Legislature(2003 - 2004)
05/02/2004 12:04 PM FIN
* first hearing in first committee of referral
= bill was previously heard/scheduled
= bill was previously heard/scheduled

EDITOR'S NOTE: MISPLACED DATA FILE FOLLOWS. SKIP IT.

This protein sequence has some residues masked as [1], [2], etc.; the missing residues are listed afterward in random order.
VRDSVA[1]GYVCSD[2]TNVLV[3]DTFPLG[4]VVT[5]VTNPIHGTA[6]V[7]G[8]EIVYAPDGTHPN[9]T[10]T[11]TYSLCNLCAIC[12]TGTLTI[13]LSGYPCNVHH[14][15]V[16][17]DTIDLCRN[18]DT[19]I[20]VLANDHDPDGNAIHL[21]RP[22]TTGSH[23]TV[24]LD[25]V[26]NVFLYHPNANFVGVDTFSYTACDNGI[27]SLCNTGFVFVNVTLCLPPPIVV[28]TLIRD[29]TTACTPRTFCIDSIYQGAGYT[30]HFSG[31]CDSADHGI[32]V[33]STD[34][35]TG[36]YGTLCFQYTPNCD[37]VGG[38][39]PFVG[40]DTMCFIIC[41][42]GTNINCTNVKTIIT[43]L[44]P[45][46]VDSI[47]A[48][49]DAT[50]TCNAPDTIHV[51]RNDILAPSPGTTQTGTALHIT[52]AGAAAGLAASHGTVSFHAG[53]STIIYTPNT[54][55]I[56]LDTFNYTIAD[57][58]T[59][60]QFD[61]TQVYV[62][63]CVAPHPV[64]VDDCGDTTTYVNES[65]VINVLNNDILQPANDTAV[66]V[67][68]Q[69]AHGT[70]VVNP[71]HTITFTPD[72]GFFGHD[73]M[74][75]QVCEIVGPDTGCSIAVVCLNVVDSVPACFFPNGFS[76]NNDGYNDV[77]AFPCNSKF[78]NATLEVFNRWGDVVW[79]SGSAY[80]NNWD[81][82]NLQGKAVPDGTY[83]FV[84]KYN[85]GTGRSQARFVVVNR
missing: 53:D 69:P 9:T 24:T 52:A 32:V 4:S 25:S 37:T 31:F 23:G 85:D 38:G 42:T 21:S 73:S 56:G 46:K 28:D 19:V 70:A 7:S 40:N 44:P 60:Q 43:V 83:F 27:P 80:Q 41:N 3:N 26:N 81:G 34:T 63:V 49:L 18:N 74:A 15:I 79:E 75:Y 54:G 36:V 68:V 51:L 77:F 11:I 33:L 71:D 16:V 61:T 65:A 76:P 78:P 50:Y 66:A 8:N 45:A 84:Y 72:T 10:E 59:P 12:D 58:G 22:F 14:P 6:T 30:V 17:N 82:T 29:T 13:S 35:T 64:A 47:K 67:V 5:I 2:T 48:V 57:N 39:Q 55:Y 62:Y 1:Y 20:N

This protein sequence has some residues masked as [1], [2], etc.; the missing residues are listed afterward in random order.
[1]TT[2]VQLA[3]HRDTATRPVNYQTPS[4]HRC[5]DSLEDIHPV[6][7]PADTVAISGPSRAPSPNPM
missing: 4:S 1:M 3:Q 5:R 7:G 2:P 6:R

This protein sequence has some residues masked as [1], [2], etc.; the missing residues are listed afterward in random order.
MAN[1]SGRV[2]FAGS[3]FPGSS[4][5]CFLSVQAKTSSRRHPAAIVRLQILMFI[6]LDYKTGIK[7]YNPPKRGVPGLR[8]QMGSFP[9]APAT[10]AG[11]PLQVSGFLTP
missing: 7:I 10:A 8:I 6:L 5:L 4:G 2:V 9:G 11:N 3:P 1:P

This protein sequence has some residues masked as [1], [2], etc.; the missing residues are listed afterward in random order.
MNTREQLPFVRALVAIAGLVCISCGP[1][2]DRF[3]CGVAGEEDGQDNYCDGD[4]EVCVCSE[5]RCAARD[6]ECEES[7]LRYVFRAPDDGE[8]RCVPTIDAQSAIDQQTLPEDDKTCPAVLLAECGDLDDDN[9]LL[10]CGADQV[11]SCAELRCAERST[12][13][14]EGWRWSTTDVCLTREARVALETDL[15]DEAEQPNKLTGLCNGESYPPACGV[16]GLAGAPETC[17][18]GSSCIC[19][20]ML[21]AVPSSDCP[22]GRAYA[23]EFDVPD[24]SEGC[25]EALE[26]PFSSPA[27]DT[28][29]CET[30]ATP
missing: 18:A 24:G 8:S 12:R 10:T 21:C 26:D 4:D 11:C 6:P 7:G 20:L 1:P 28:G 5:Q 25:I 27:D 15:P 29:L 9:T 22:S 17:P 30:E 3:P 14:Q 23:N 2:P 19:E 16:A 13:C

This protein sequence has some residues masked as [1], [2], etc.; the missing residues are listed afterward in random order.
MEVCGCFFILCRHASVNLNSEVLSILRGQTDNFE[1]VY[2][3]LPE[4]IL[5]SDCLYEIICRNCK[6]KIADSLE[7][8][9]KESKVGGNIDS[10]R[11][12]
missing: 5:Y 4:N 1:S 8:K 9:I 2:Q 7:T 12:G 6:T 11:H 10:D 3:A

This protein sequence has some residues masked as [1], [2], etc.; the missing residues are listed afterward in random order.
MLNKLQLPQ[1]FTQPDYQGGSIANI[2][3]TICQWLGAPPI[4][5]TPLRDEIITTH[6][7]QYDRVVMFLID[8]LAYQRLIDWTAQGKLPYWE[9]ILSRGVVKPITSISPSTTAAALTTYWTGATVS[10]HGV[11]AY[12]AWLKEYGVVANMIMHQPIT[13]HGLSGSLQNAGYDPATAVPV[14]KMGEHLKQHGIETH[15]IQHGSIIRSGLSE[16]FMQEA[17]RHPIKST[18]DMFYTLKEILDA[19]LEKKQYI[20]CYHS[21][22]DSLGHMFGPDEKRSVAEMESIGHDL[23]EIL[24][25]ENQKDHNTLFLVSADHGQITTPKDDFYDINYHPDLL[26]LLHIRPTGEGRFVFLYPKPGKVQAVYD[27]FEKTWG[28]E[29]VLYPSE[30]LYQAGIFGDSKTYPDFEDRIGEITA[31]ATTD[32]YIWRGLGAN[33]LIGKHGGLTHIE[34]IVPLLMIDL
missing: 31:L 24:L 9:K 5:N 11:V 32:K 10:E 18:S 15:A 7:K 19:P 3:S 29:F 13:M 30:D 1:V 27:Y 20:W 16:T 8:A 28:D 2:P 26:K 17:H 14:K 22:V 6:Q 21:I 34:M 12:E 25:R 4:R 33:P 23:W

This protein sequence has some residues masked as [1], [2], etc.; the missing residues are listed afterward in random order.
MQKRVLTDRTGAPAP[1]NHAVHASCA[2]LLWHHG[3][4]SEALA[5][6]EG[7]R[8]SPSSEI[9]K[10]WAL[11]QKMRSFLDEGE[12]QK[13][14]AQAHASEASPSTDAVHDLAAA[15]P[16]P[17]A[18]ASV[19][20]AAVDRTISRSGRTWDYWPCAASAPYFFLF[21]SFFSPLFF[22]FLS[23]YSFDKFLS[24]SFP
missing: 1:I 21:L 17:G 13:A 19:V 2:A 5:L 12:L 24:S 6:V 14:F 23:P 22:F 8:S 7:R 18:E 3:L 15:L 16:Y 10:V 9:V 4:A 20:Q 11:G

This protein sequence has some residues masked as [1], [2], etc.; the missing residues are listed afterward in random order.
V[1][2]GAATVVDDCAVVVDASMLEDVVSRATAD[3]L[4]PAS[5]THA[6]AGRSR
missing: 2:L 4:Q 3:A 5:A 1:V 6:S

MINUTES SENATE FINANCE COMMITTEE May 02, 2004 12:04 PM TAPES SFC-04 # 103, Side A SFC 04 # 103, Side B CALL TO ORDER Co-Chair Gary Wilken convened the meeting at approximately 12:04 PM. PRESENT Senator Lyda Green, Co-Chair Senator Gary Wilken, Co-Chair Senator Con Bunde, Vice Chair Senator Fred Dyson Senator Ben Stevens Senator Donny Olson Also Attending: REPRESENATIVE MIKE HAWKER; REPRESENTATIVE BILL STOLTZE; SENATOR GRETCHEN GUESS; ROBERT STORER, Executive Director, Alaska Permanent Fund Corporation, Department of Revenue; LUCKY SCHULTZ, Staff to Senator Fred Dyson; BRUCE TANGEMAN, Fiscal Analyst, Legislative Finance; CHERYL FRASCA, Director, Office of Management and Budget, Office of the Governor Attending via Teleconference: There were no teleconference participants. SUMMARY INFORMATION HJR 26-CONST. AM: PF APPROPS/INFLATION-PROOFING The Committee heard from the bill's sponsor and the Alaska Permanent Fund Corporation. The bill was held in Committee. HJR 9-CONST AM: APPROPRIATION/SPENDING LIMIT The Committee heard from the bill's sponsor as well as the sponsor of SJR 3. Additional testimony from the Alaska Permanent Fund Corporation, Legislative Finance, and the Office of Management and Budget was presented. The bill was held in Committee. SB 284-PF DIVIDEND APPLICATION RECORDS PRIVATE The Committee heard from the sponsor, adopted a committee substitute and one amendment, and reported the bill from Committee. HB 298-DISTRIBUTIONS OF APPROPS FROM PERM FUND This bill was scheduled but not heard. AT EASE 12:06 PM /12:06 PM CS FOR HOUSE JOINT RESOLUTION NO. 26(FIN) Proposing amendments to the Constitution of the State of Alaska relating to and limiting appropriations from the Alaska permanent fund based on an averaged percent of the fund market value. This was the first hearing for this bill in the Senate Finance Committee. Co-Chair Wilken noted that CS HJR 26 (FIN), Version 23-LS1006\Z, which is sponsored by the House of Representatives Rules Committee, by request of the Legislative Budget & Audit Committee, would provide the opportunity to amend the State's Constitution in order to limit annual appropriations from the Alaska Permanent Fund to five percent of the Fund's average market value. REPRESENTATIVE MIKE HAWKER, Chair, House of Representatives (House) Ways and Means Committee, stated that the Alaska Permanent Fund Corporation (APFC) Board of Trustees originated this proposal, which is commonly referred to as the "'clean' Percent of Market Value (POMV) method." He characterized the proposal as "a management tool" for the operations of the APFC, as it would "best protect the value of the fund over the long-term future" and would "provide for a stable and predictable" amount of money to be available from the Permanent Fund for future Legislative appropriation. He also acknowledged that "a number of conceptions" are being discussed through which to accomplish the proposed objectives. ROBERT STORER, Executive Director, Alaska Permanent Fund Corporation, Department of Revenue, reiterated that the APFC Board of Trustees, after several years of study, developed this proposal and considers it to be a "superior method" through which to manage Fund assets. Mr. Storer explained that the proposal would "memorialize inflation proofing in the Constitution … by limiting the amount of funds that can be appropriated from the Permanent Fund to no more than the real income or no more than five percent of the Permanent Fund in any given year." He stated that the proposal would also "marry the management of the Fund with current investment strategies." Mr. Storer expressed that one benefit derived from this proposal would be that Legislators would be assured of "an annual payout from year to year." Continuing, he declared that the proposed payout methodology would be "more stable than the existing methodology based on realized income." He cautioned, however, that were the State to implement the proposed methodology there could be times when no payout would be available. Mr. Storer shared that as a result of current "considerable market appreciation," the Fund has approximately "five billion dollars in profits separated between realized income and unrealized income," and that, due to market conditions, "in just twelve short months the amount of money that has become available has changed dramatically." He cautioned, however, that the reverse scenario could occur depending on financial market volatility. He pointed out that, while the Fund has, historically, reflected steady growth, market volatility has not been incorporated in the extrapolations. He communicated that, were market volatility included, the proposed methodology would prove to provide a more stable payout. Mr. Storer stated that this proposal "would prevent overspending in the good years" as had previously occurred during the Bull Market years; specifically in the areas of the State's Retirement Plans, Endowment Funds, and Foundations. He stated that without "discipline" in spending, that scenario might re-occur under the current methodology. He declared that the proposed plan would maintain the purchasing power of the entire Fund rather than just the principal. Senator Bunde asked whether the proposed plan would address the issue of double inflation proofing which is argued to result from inflation proofing combined with additional revenue derived annually from oil royalties. Mr. Storer responded that the APFC does not support the argument that the Permanent Fund is being double inflation proofed. In fact, he continued, he would provide Committee Members with a copy of a paper [copy not provided] recently developed by the Fund's Director of Finance that addresses this issue. Continuing, he stated that "the key reason" the Fund is not considered as being double- inflation proofed "is that once the appreciation of equities is converted into realized income, it can be distributed under the current scenario." He noted that the Royalties issue is a Constitutional question "as it is embedded" in the State's Constitution. Senator Bunde stated that the financial methodologies of funds such as the Harvard University Trust Fund are often exampled when proponents discuss the POMV plan. However, he attested, these funds do not incorporate royalties and instead grow as a result of the interest generated by the endowment. Therefore, he declared that comparing the Permanent Fund to such things as Harvard's endowment fund is a more complicated issue. Mr. Storer responded that the comparison of the POMV proposal to plans such as the Harvard University Endowment Fund revolves on the issue that "the payout is limited to a percentage of the value of the total fund." Continuing, he declared that while the Permanent Fund receives additional contributions in the form of royalties, these other endowment funds annually receive donations from former students and other sources. These contributions, he attested are recognized as on-going contributions and are incorporated in the anticipated growth of the funds. Senator Bunde observed that were the State to continue to guarantee inflation proofing of the Fund, continuing discussions regarding this issue should be encouraged, as he stated, the scenario could be likened to parents continuing to contribute to a 401K plan while their children were starving. Senator Dyson voiced appreciation for the back-up material the APFC supplied to the Committee; specifically the handout titled "Alaska Permanent Corporation Percent of Market Volume talking points April 2004" [copy on file]. He referenced a section of that material that states, "Inflation proofing is inherent and no longer requires an appropriation. *The Fund is invested for a 5% real rate of return after inflation. If 5% is withdrawn, the increase in value due to inflation will remain in the Fund." He asked the location of language that supports this statement in the bill. Mr. Storer responded that this language is "probably not" specifically addressed in the bill. Continuing, he stated that the Fund's payout target is limited to no more than five-percent "over time." He also noted that currently the Fund's asset allocation targets "a five-percent return in excess of inflation" on its investments, and he stated that this legislation would provide "guidance" that would assist the PFC " He voiced confidence "that over time, we will achieve that goal." He noted that HB 298- DISTRIBUTIONS OF APPROPS FROM PERM FUND is companion legislation to this bill as it would provide additional statutory guidance, such as a "a ten-year moving average" as "the benchmark" upon which to compare Fund returns to inflation. He noted that were this goal unmet, less money would be available for appropriation. Representative Hawker understood Senator Dyson's question to be whether this bill explicitly states that, "the Fund makes its investments for a five-percent rate of return." Continuing, he noted that language in Section 2(b), on page two, lines one and two addresses the amount of money that could be appropriated. (b) Appropriations from the permanent fund for a fiscal year may not exceed five percent of the average of the market values of the fund on June 30 for the first five of the six fiscal years immediately preceding that fiscal year. Representative Hawker stated that this language would provide the Board of Trustees and the Fund's employees and managers a target of a five percent return after inflation as the necessary investment benchmark upon which to develop investment models. Therefore, he opined that this legislation does establish that benchmark rate of return. Senator Dyson voiced that the responses to his question are "somewhat" unsatisfying as he had hoped they would acknowledge that the amounts reflected in Section 2(b) be adjusted for inflation. He suggested that the language be changed to a five percent of the market value in real rather than "inflated dollars." Representative Hawker responded that adding language to the effect of allocating up to five percent of after inflation dollars each year would lead to the boarder discussion of what "is implicit" in the "pure market value formulation." Continuing, he explained that the investment model this bill is based upon recognizes that in the future there might be individual or combined years "with great market gains" or market declines. He stated that the goal of this legislation is to adopt "the concept of aggregate value" in that the Fund's investments would demonstrate that, over time, they could perform at levels in which their rate of return is in excess of five percent as opposed to dwelling on whether the gains resulted from inflation proofing or royalties. Mr. Storer declared that the Corporation "invests to achieve a five percent real rate of return" and "strongly" believes this goal is achievable. He stated that Senator Dyson's suggestion that the language be more explicit could create more problems as it might require "time to achieve that goal." He reflected that with the exception of the most recent years, the Fund's historical real rate of return, over time, has been in excess of six-percent. Therefore, he stressed that the period of time over which to achieve the goal would be an issue. Senator Dyson commented that even though the bill is strengthened by language mandating that a payout be based on a five-year average, he is concerned that the resolution's sponsors "are reluctant" to specify in the resolution that the payout would be based on a five-percent real rate of return after inflation. Mr. Storer declared that the Corporation stands by that fact that the payout would be based on a five-percent real rate of return after inflation, as depicted on the Corporation's website. However, he declared the concern is that adding further language would confuse the issue regarding long-term verses short-term issues. Senator Dyson opined that the inclusion of the language, "after inflation," would serve to garner more support for the resolution. AT EASE 12:26 PM / 12:27 PM Senator Dyson asked the sponsors to provide the Committee with further information regarding their position on this language issue. Mr. Storer responded that a "good answer" would be forthcoming. Senator Bunde commented that while he supports this resolution, he is worried about citizens' response to the complexity of the issue. Co-Chair Wilken ordered the bill HELD in Committee. CS FOR HOUSE JOINT RESOLUTION NO. 9(FIN) am Proposing amendments to the Constitution of the State of Alaska relating to an appropriation limit. This was the first hearing for this bill in the Senate Finance Committee. Co-Chair Wilken explained that CS HJR 9 (FIN) am, Version 23- LS0435\O.A would allow Alaskan voters to decide whether or not to adopt a Constitutional spending limit amendment in the 2004 General Election. He noted that following testimony by Representative Bill Stoltze, the sponsor of this bill, Senator Dyson and his staff would explain the differences between this bill and the related bill, SJR 3-CONST AM: APPROPRIATION/SPENDING LIMIT, that they are sponsoring. REPRESENTATIVE BILL STOLTZE, the bill's sponsor, stated that this legislation was introduced "as an independent stand-alone Constitutional amendment" that is not linked to other legislation. He noted that in order to address the State's fiscal crisis, a multitude of ideas including such things as using Permanent Fund earnings, instituting new taxes, and developing other non- traditional revenue sources are being discussed. However, he continued, the intent of this legislation is to assure that the State proceed in these manners in "a controlled fashion." In conclusion, he stated that the best action to take in regards to this bill and the Senate bill, SJR 3, that similarly proposes a Constitutional amendment pertaining to an appropriation spending limit would be to understand the differences between the two bills. LUCKY SCHULTZ, Staff to Senator Fred Dyson, the sponsor of SJR 3, referred the Committee to a comparison analysis of the two bills titled "Comparison of HJR 9 and SJR 3" [copy on file]. He pointed out that one of the four major differences between the two bills is a "no ratchet down provision" is included in SJR 3 but not in HJR 9. This provision in SJR 3, he explained, specifies that in a year in which the formula reflects an appropriation decrease, the spending limit would be retained at the previous year's level. He disclosed that other states that increase and decrease appropriations depending on a formula have been negatively impacted when their appropriation decreases. As a result, he continued, Colorado and other states have implemented a "no ratchet down provision." Mr. Schultz stated that the comparison chart also reflects provisions that are included in HJR 9 but not included in SJR 3 as follow: Item #11, which pertains to language in Section 1, Subsection 16(c) located on page two, lines five through seven of HJR 9, specifies that in order to exceed the appropriation limit by up to two-percent, a 2/3 vote of the legislature would be required; Item # 12 which pertains to language in Section 1, Subsection 16(c), page two, lines seven through ten of HJR 9 that specifies that in order to exceed the limit above two-percent but less than four-percent, a 3/4 vote of the legislature would be required; and Item #13 which pertains to language in Section 1, subsection 16(c), page two, lines ten through twelve of HJR 9 that would not allow exceeding the limit by more that four-percent. He explained that while SJR 3 does not include this limiting language, it does include provisions through which the limit could be exceeded in order to address "extraordinary circumstances." Mr. Schultz noted that both bills include provisions with which to address disasters or emergencies as declared by the Governor. Mr. Schultz stated that another difference between the two bills is addressed in Item #3 on the aforementioned handout regarding how the appropriations are determined in each bill. [NOTE: HJR 9 appropriation language being referenced is located in Section 1, subsection 16 (a) on page one, beginning on line six of the bill that reads as follows.] Section 16. Appropriation Limit. (a) Appropriations made for a current fiscal year shall not exceed the average amount appropriated for the earliest three of the four fiscal years immediately preceding that current fiscal year, increased or decreased by the less of (1) seventy-five percent of the sum of the following: (A) the percentage rate of change in the cost of living for the three calendar years preceding the calendar year during which the immediately preceding fiscal year began; plus (B) the percentage rate of change in the State population for the three calendar years preceding the calendar year during which the immediately preceding fiscal year began; or (2) the percentage rate of change in the personal incomes of State residents for the three calendar years preceding the calendar year during which the immediately preceding fiscal year began. [NOTE: The SJR 3 appropriation language being referenced is located in Section 1, subsection 16 (a) on page one, beginning on line six of the bill that reads as follows.] Section 16. Appropriation Limit. (a) Subject to (b) of this section and except as provided in (d), (e), and (f) of this section, appropriations made for a current fiscal year shall not exceed the average amount appropriated for the earliest three of the four fiscal years immediately preceding that current fiscal year by more than the sum of the following: (1) the percentage rate of change in the Consumer Price index for all urban consumers for the Anchorage metropolitan area compiled by a federal agency during the two calendar years preceding the calendar year during which the immediately preceding fiscal year began, but not to exceed the percentage change in personal income of State residents during the two calendar years preceding the calendar year during which the immediately preceding fiscal year begins; plus (2) the percentage rate of change in the State population during the two calendar years preceding the calendar year during which the immediately preceding fiscal year began compiled by a State department. Mr. Schultz pointed out that the appropriation formula utilized by HJR 9 would designate 75-percent of the sum of cost of living and population whereas SJR 3 would use 100 percent of the sum of inflation and population. Mr. Schultz also noted that, as identified in Item #7 of the comparison chart, the HJR 9 appropriation calculation is based upon the rate of change being the sum of three years whereas SJR 3 specifies the rate of change as being the sum of two years. Furthermore, he pointed out that these differences would equate to "a one percent per year increase in HJR 9 on the limit over SJR 3." He further explained that this would equate to an $85 million difference between the two bills through FY 09, which is the termination date identified for both bills. Senator Dyson asked for confirmation that HJR 9, with its determining factor of 75 percent of the sum of population and inflation, "has a steeper" uphill curve because its rate of change is over a three-year period as compared to SJR 3's two-year period. Mr. Schultz affirmed. He stated that, according to information provided by Legislative Finance, the State is projected to annually experience a three-percent inflation factor and a one-percent population growth factor for a total factor of four-percent per year. Continuing, he stated, that utilizing HJR 9's three-year timeline with this four-percent factor would equate to 12 percent. Therefore, he calculated that the HJR 9 appropriation calculation formula would be nine percent based on its 75-percent of 12-percent formula. In contrast, he continued, the four-percent per year factor would equate to an eight percent appropriation calculation utilizing SJR 3's two-year 100-percent formula. Therefore, he summarized, HJR 9's formula would reflect a one-percent increase per year over that of SJR 3. Co-Chair Wilken asked that the graph titled "CS SJR3 & CS HJR9 Compare" [copy on file], dated May 2, 2004, be reviewed as the HRJ 9 numbers it reflects surprised many Senators, including himself, as they had understood that the provisions of HJR 9 were "more restrictive." Specifically, he asked for details about how the University of Alaska receipts factor into the equation, as depicted on Line #17 of the graph, which states that, " The most significant difference between the two bills is that HJR9 exempts university tuition only. SJR3 exempts all non-GF [general fund] university receipts". Mr. Schultz affirmed that how University receipts are recognized in the formulas is one of the four major areas of difference in the two bills. Continuing, he explained that while SJR 3 would exempt numerous University receipts including tuition and other receipts that are not federally or state funded, HJR 9 would only exempt University tuition receipts. He shared that the differing approaches to University receipts would amount to a difference between the two proposals of approximately $150 million, as reflected in the graph with SJR 3's FY 05 appropriation limit being approximately $150 million less than that proposed for HJR 9. Co-Chair Wilken asked for confirmation that the appropriation limit difference reflected in the graph could be contributed specifically to University receipts. Mr. Schultz confirmed. Co-Chair Wilken understood therefore, that while the comparison slope of each bill's appropriations as depicted on the graph is "about the same", the lesser appropriation level shown for SJR 3 is the result of how University receipts are factored. Mr. Schultz clarified that the HJR 9 slope is similar to that of SJR 3 except that it's slope reflects the one percent higher formula calculation. Co-Chair Wilken asked for confirmation, therefore, that HJR 9's slope increase in the out-years is the result of the one percent factor difference. Mr. Schultz concurred. Senator Dyson explained that the difference "in the vertical axis is the University receipts," and that the out-year slope difference is the result of the one-percent formula calculation difference. Co-Chair Wilken acknowledged that explanation. Co-Chair Green stated that she had expected to view corresponding numbers somewhere in the comparison charts, perhaps in FY 2000 or FY 2001, as she expected that there should be a base from which to begin both bills' calculations. Continuing, she inquired as to the reason that, FY 02 and FY 03, which reflect actual numbers, are different. Mr. Schultz responded that the graph was adjusted to reflect, "going backwards", exemptions such as the University receipts. Co-Chair Green asked the reason it was deemed necessary to make these adjustments when looking at previous years. Mr. Schultz responded that these adjustments were conducted in order "to compare apples to apples." Co-Chair Green argued that only the dollars looking forward from FY 04 should be adjusted to reflect these exemptions. She opined that previous years' dollars are unaffected and should reflect actuals. Mr. Schultz responded that in order to calculate the proposed formulas, it was deemed necessary to exempt the University receipts in the preceding years. Co-Chair Green argued that any prior year adjustments would affect the slopes reflected on the graph. Co-Chair Wilken understood that, in FY 06, the annual growth projection for HJR 9 would be $164 million and the growth projection for SJR 3 would be $112 million. He recalled recent and separate testimony that specified that the State would be required to provide $107.6 million for the Public Employee Retirement System [PERS] and Teachers Retirement Systems [TRS] in FY 06. Therefore, he asked whether these PERS and TRS obligations must be provided for from these projected amounts. Mr. Schultz affirmed that this would be required. Continuing, he clarified that some funding for the PERS and TRS obligation was included "in the fixed base for FY 04 and FY 05, both to smooth the chart but also for transition" purposes. Co-Chair Wilken concluded therefore that PERS and TRS obligations for FY 07, FY 08, and FY 09 must be subtracted from the projections. In summary, he surmised that the annual growth for the forthcoming four years would be "more than consumed" by the projected PERS and TRS obligation. Mr. Schultz agreed. Co-Chair Wilken informed the Committee that he had requested the Division of Retirement and Benefits to provide "official" FY 06 PERS and TRS projections. Co-Chair Green asked whether "the transition language" in HJR 9 is similar to that of SJR 3. Mr. Schultz responded that the transition language is "very similar" with the exception of the differing base numbers due to the University receipt exemptions. Senator B. Stevens observed that in Section 30, which is the transition language section of each bill, reference is made, on page three, line 21 of HJR 9, to Section 16 (D) of Article IX of the Constitution, whereas in SJR 3's Section 30, on page three, line 19, the reference is to Section 16 (C) of Article IX in the Constitution. He stated that this appears to be a technical error as, otherwise, the language in each section is identical. Mr. Schultz understood that the language should be identical. Senator B. Stevens stated that this discrepancy should be examined. Mr. Schultz agreed. Senator Dyson asked regarding the base year adjustment that was required in order to apply the proposed formulas. BRUCE TANGEMAN, Fiscal Analyst, Legislative Finance Division, responded that, while it is too early to determine the budget outcomes of FY 04 and FY 05, the numbers utilized would provide the $120 to $150 million "headroom" necessary for projected budgetary requirements for such as PERS and TRS in FY 06. Senator Dyson specified that, in light of the State's "recent budget reductions … a cushion" of approximately $150 million was built into the projections "in order to make the formulas work." This, he continued, would provide a floor from which to expand to provide for projected PERS, TRS, and Medicare and Medicaid increases. Senator Bunde expressed the understanding that the State's deficit would exceed $10 billion in ten years as the result of inflation, PERS, TRS, Medicare and Medicaid expenses. CHERYL FRASCA, Director, Office of Management and Budget, Office of the Governor, affirmed that, based on the FY 05 budget projections and going forward, the Department of Revenue projects that there could be a one billion dollar budgetary shortfall in approximately six or seven years based on a $22 per barrel of North Slope crude oil price. Senator Bunde understood therefore that the deficit amount he had shared was "in the ballpark." Ms. Frasca replied that, "they could be." In response to Senator B. Stevens earlier question regarding the differing articles identified in Section 30, Mr. Schultz clarified that the language is correct, as the adoption of either bill would change the Constitution in that were HJR 9 adopted, the language in the Constitution being referenced would be Section 16(d) of Article IX, and were SJR 3 adopted, the language in the Constitution being referenced would be Section 16(c) of Article IX. Representative Stoltze affirmed that this is a complicated process. Co-Chair Wilken complimented the efforts being undertaken in this endeavor and ordered the bill HELD in Committee. CS FOR SENATE BILL NO. 284(STA) "An Act relating to an optional election to prevent the name and address of a permanent fund dividend applicant from being disclosed, except to a local, state, or federal government agency, or in compliance with a court order." This was the second hearing for this bill in the Senate Finance Committee. Co-Chair Wilken stated that this legislation would require the Alaska Permanent Fund Corporation (APFC) to keep Permanent Fund Dividend (PFD) applicant application information private with the exception being in cases where information was required by the State or federal government. He reminded the Committee that during the first hearing on this bill, Co-Chair Green had asked regarding the confidentially of voter registration information. SFC 04 # 103, Side B 12:52 PM Co-Chair Green moved to adopt committee substitute, CS SB 284, Version 23-LS1596\U as the working document. There being no objection, Version "U" was ADOPTED as the working document. SENATOR GRETCHEN GUESS, the bill's sponsor, explained that with the exception of an applicant's name, additional PFD applicant information must be kept confidential. The Version "U" committee substitute, she explained, would expand the confidentially requirement to include voter registration information and would allow a voter to request that their residential address be kept private and not open to public inspection were the voter to provide a separate mailing address. Senator Bunde asked for verification that language in Section 1, subsection (b)(2) on page two, lines six and seven, "would not impede" the Division of Elections' requirement that a person's voter registration include their residential address when they have, for instance, a post office mailing address. The residency information, he continued, is necessary to uphold the requirement that a person must vote in the precinct in which they reside. Senator Guess responded that this legislation would not affect the Division of Elections ability to do its job, as it would only restrict information that would be open to the public. She stated that language in Section 1 subsection (c)(1) addresses the issue regarding local, state, or federal government agencies' ability to access needed information. Amendment #1: This amendment deletes language in Section 1, subsection (b)(1) on page two, lines four and five that would allow a voter's name to kept confidential were they a victim of domestic violence. Co-Chair Green moved to adopt Amendment #1. Co-Chair Green stated that this amendment is being offered in order to allow the Division of Elections voter registration lists to contain the names of all persons registered to vote. Continuing, she pointed out that domestic violence victim's security would continue to be maintained without this language as separate language in Section 1, Subsection (b)(2) would allow a person to elect to have their residential address kept confidential. Therefore, she continued, this amendment would serve to remove unnecessary language from the bill. There being no objection, Amendment #1 was ADOPTED. Co-Chair Wilken asked whether this legislation would comply with federal laws. Senator Guess responded in the affirmative. Senator Dyson moved to report the bill, as amended, from Committee with individual recommendations and accompanying fiscal note. There being no objection, CS SB 284 (FIN) was REPORTED from Committee with a new zero fiscal note from the Department of Revenue, dated April 30, 2004. RECESS TO THE CALL OF THE CHAIR 1:00 PM / 3:07 PM ADJOURNMENT Co-Chair Gary Wilken adjourned the meeting at 03:07 PM.